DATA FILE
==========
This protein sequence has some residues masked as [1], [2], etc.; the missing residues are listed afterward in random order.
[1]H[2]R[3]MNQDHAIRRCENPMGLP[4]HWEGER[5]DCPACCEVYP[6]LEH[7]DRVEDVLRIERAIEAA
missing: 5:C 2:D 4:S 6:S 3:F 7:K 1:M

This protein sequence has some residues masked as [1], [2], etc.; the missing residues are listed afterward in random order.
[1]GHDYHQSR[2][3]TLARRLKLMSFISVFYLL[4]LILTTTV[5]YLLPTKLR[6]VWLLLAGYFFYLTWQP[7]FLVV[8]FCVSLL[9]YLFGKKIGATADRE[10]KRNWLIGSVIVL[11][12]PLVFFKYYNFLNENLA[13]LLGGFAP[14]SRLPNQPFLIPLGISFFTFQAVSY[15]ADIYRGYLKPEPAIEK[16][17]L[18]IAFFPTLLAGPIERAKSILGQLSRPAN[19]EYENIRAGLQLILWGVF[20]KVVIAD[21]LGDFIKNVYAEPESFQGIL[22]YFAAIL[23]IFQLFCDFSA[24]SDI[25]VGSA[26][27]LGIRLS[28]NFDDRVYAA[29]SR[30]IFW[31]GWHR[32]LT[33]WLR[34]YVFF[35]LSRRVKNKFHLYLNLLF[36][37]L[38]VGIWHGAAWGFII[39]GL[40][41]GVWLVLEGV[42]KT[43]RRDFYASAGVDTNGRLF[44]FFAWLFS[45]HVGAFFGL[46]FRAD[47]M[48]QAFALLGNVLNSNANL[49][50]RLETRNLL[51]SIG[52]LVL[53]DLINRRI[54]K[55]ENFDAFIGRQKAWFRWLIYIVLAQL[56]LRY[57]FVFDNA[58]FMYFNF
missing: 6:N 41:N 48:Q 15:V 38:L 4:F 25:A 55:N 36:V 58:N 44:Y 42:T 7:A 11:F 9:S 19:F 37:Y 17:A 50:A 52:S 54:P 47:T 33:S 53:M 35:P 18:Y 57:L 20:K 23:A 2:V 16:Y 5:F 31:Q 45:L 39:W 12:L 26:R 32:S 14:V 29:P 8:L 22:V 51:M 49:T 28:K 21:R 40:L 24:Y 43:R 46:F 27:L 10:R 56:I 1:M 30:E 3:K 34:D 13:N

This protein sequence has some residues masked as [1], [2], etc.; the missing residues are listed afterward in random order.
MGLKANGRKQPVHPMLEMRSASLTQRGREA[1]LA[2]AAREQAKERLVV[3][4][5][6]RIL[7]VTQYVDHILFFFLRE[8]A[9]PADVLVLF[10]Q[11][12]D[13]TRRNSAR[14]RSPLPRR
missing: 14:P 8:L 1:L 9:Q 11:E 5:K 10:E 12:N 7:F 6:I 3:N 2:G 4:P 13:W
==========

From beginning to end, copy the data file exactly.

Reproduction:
This protein sequence has some residues masked as [1], [2], etc.; the missing residues are listed afterward in random order.
[1]H[2]R[3]MNQDHAIRRCENPMGLP[4]HWEGER[5]DCPACCEVYP[6]LEH[7]DRVEDVLRIERAIEAA
missing: 5:C 2:D 4:S 6:S 3:F 7:K 1:M

This protein sequence has some residues masked as [1], [2], etc.; the missing residues are listed afterward in random order.
[1]GHDYHQSR[2][3]TLARRLKLMSFISVFYLL[4]LILTTTV[5]YLLPTKLR[6]VWLLLAGYFFYLTWQP[7]FLVV[8]FCVSLL[9]YLFGKKIGATADRE[10]KRNWLIGSVIVL[11][12]PLVFFKYYNFLNENLA[13]LLGGFAP[14]SRLPNQPFLIPLGISFFTFQAVSY[15]ADIYRGYLKPEPAIEK[16][17]L[18]IAFFPTLLAGPIERAKSILGQLSRPAN[19]EYENIRAGLQLILWGVF[20]KVVIAD[21]LGDFIKNVYAEPESFQGIL[22]YFAAIL[23]IFQLFCDFSA[24]SDI[25]VGSA[26][27]LGIRLS[28]NFDDRVYAA[29]SR[30]IFW[31]GWHR[32]LT[33]WLR[34]YVFF[35]LSRRVKNKFHLYLNLLF[36][37]L[38]VGIWHGAAWGFII[39]GL[40][41]GVWLVLEGV[42]KT[43]RRDFYASAGVDTNGRLF[44]FFAWLFS[45]HVGAFFGL[46]FRAD[47]M[48]QAFALLGNVLNSNANL[49][50]RLETRNLL[51]SIG[52]LVL[53]DLINRRI[54]K[55]ENFDAFIGRQKAWFRWLIYIVLAQL[56]LRY[57]FVFDNA[58]FMYFNF
missing: 6:N 41:N 48:Q 15:V 38:L 4:F 25:A 55:N 36:V 58:N 44:Y 42:T 7:A 11:F 9:S 19:F 37:Y 17:A 50:A 52:S 54:P 47:T 33:S 53:M 35:P 18:Y 57:L 20:K 23:A 2:V 16:Y 5:F 31:Q 45:L 39:W 12:L 26:R 32:S 14:V 29:P 8:L 22:V 51:M 49:T 28:K 21:R 40:L 24:Y 43:R 46:F 27:L 10:R 56:I 1:M 30:E 3:K 34:D 13:N

This protein sequence has some residues masked as [1], [2], etc.; the missing residues are listed afterward in random order.
MGLKANGRKQPVHPMLEMRSASLTQRGREA[1]LA[2]AAREQAKERLVV[3][4][5][6]RIL[7]VTQYVDHILFFFLRE[8]A[9]PADVLVLF[10]Q[11][12]D[13]TRRNSAR[14]RSPLPRR
missing: 14:P 8:L 1:L 9:Q 11:E 5:K 10:E 12:N 7:F 6:I 3:N 2:G 4:P 13:W